Kentucky Rep. James Comer, the ranking Republican on the House Oversight Committee, has demanded better treatment for the inmates, and even Massachusetts Sen. Elizabeth Warren told Politico last month that “Solitary confinement is a form of punishment that is cruel and psychologically damaging.” Warren worries that the inmates are being punished and forced into cooperation with federal prosecutors. Politico also reported that Illinois Sen. Dick Durbin said solitary confinement should be a “rare exception,” for those accused of insurrection and other prisoners.

On the other hand, House Speaker Nancy Pelosi (D-Calif.) continues her crusade against Trump and Capitol Hill protesters with her plans for a congressional commission on the events of January 6.

Due to the COVID pandemic, the jail where the defendants are being held has adhered to strict lockdown procedures, but even if COVID precautions are lifted, the Capitol rioters’ “restrictive housing” designation is not likely to change.

According to Politico, lawyers representing some of the other accused rioters have said that “their clients’ conditions have made it nearly impossible to conduct genuine attorney-client meetings” and that “Two defendants have contracted Covid in the D.C. jail, and one, Ryan Samsel, claims he was beaten by a prison guard and left with permanent eye damage.”

Marty Tankleff, the defense attorney for two clients who have been detained, said, “This is not normal. It’s not normal to isolate people and make them eat on their floor.”

For non-contact visits with clients, lawyers are not allowed to bring phones or computers, which means the defendants are unable to see evidence against them, including recordings from people’s cell phones. That would seem to be a gross violation of due process.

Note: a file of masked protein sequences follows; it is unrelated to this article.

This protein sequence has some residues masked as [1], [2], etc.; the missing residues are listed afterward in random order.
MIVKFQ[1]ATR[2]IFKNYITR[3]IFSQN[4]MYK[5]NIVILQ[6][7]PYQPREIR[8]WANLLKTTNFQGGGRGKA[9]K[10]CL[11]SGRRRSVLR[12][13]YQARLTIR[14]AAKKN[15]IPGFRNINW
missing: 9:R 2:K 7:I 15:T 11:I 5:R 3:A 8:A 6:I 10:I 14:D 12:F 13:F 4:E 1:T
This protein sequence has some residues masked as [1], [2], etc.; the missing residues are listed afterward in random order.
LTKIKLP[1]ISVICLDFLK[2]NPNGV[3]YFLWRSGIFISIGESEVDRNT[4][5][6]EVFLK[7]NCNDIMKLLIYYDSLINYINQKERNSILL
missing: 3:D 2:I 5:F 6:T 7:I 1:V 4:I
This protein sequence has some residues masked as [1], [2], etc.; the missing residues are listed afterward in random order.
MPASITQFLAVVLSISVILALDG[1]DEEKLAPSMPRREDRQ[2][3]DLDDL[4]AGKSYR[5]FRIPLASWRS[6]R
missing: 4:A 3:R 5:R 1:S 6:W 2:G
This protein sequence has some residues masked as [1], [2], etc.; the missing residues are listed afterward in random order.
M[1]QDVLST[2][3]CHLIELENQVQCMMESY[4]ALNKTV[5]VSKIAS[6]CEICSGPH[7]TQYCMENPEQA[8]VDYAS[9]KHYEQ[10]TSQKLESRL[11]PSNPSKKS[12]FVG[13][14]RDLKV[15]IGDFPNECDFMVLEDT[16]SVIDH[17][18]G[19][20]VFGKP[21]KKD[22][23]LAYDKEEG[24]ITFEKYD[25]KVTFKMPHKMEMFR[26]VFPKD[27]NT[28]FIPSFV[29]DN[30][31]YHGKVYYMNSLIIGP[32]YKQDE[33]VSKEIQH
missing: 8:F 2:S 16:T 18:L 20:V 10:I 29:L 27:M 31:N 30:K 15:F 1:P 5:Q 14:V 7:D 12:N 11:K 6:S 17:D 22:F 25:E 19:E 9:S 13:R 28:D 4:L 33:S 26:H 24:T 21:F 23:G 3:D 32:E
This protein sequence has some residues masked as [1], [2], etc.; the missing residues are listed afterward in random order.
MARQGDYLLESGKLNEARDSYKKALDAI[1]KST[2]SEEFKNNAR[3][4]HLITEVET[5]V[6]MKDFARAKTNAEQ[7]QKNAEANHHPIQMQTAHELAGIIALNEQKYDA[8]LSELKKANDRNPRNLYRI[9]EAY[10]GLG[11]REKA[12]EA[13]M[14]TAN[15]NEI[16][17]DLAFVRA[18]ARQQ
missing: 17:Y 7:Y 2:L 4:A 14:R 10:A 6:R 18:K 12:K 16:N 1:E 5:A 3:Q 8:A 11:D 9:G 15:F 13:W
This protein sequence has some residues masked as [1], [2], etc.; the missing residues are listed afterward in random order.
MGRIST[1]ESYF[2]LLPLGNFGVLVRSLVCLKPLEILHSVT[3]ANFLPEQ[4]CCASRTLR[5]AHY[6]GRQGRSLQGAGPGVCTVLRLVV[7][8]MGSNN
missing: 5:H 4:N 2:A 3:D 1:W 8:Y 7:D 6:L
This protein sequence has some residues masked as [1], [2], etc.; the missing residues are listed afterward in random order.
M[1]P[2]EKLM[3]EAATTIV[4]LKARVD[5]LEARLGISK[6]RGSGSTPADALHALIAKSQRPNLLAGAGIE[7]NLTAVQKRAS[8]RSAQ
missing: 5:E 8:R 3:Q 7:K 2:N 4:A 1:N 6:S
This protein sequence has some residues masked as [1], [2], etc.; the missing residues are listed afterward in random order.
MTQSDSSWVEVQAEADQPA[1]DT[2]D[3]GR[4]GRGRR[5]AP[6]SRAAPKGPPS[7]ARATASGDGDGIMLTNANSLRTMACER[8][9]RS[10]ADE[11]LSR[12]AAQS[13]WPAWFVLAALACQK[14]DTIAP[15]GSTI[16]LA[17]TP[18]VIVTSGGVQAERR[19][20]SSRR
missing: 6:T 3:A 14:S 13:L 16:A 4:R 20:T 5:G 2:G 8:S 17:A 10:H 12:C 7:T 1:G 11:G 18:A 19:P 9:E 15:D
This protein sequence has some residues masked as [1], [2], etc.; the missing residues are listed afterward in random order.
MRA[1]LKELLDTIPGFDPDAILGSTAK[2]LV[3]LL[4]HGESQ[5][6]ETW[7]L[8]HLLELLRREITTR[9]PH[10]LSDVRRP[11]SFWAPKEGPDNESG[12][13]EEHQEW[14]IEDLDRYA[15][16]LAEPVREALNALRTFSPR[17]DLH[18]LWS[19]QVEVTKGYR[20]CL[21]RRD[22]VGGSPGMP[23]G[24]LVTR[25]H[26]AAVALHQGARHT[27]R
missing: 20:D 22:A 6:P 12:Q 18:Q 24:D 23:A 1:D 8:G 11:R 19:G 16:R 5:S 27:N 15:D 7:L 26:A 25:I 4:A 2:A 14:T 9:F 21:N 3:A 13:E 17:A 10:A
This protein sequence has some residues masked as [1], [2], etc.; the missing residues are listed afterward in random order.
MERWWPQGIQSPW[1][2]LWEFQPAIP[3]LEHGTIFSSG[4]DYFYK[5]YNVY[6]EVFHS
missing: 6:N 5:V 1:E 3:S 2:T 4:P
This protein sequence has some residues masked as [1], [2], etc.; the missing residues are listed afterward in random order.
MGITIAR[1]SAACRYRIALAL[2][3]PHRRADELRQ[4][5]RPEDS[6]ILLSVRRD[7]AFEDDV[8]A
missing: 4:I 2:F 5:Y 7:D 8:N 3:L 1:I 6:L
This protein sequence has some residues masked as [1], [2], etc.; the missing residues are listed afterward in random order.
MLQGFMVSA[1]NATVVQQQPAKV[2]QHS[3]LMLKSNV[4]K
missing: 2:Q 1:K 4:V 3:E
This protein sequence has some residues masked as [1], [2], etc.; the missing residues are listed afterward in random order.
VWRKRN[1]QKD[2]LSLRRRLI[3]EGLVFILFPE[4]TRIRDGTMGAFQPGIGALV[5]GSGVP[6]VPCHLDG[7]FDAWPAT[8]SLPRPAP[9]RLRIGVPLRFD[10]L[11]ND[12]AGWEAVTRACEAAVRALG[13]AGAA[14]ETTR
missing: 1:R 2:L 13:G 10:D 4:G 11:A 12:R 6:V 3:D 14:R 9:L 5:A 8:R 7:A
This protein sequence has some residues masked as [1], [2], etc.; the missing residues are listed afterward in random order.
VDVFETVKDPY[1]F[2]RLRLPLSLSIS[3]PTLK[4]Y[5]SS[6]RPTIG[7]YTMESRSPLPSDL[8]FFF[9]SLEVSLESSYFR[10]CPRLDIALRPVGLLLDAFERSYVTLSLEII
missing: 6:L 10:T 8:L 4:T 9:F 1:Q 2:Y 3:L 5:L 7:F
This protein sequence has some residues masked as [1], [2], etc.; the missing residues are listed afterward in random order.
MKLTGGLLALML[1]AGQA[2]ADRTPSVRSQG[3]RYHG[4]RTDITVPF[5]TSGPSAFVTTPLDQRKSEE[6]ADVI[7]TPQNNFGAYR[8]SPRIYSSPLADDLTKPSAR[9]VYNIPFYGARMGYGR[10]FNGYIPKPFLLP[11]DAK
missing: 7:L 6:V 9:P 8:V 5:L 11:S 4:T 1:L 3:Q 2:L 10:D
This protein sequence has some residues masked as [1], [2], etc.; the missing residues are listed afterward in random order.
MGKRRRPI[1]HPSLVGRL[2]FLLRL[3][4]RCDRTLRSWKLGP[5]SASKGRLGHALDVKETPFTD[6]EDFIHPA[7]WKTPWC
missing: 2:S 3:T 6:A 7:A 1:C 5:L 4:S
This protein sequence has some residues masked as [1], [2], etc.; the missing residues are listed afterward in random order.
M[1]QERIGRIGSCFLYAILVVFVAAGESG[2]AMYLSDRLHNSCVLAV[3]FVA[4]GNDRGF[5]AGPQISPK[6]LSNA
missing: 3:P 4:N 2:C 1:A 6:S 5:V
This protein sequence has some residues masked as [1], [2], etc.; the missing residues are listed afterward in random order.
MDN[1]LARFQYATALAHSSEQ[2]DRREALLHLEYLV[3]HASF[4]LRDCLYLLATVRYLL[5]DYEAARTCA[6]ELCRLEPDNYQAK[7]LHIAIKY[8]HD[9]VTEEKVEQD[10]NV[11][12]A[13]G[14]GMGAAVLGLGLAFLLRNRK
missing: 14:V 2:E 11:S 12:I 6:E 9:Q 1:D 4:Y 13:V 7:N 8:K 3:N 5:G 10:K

Although Comer has attempted to request a briefing with D.C. Mayor Muriel Bowser about the harsh treatment of the inmates, as of this writing, Bowser’s office has not responded. Presumably Bowser has much more important issues to deal with, including pushing for D.C. statehood.

Instead, Comer has called on House Oversight Committee Chairwoman Carolyn Maloney (D-N.Y.) to hold an emergency hearing on Bowser’s “Universal Solitary Confinement of D.C. Inmates.”

Meanwhile, in Democrat-run Portland, where Black Lives Matter (BLM) and Antifa rioters have torched the city for over a year and committed acts of violence in the form of firebombing explosives into federal courthouses, ripping down plywood, smashing windows, throwing rocks, and blinding federal law enforcement officers with lasers, 81 percent of those charged will not be serving any jail time. As PJ Media reported, “Forty-seven of the 96 Portland rioters hit with federal charges relating to attacks on federal buildings have had their charges dropped, including charges of assaulting an officer. Ten people have taken plea deals and they have mostly been sentenced to community service.”

We have heard a lot of talk lately about equal justice under the law. But having two different sets of standards based on whether those in power support or agree with the political motives of those who commit crimes is not equal justice, it is an injustice.

David Keltz was a speechwriter for the Administrator at the U.S. General Services Administration from 2020–21 and is the author of the new book The Campaign of His Life and Media Bias in the Trump Presidency and the Extinction of the Conservative Millennial. He previously served as a White House Intern for Vice President Mike Pence. You can follow him on Twitter @david_keltz or email at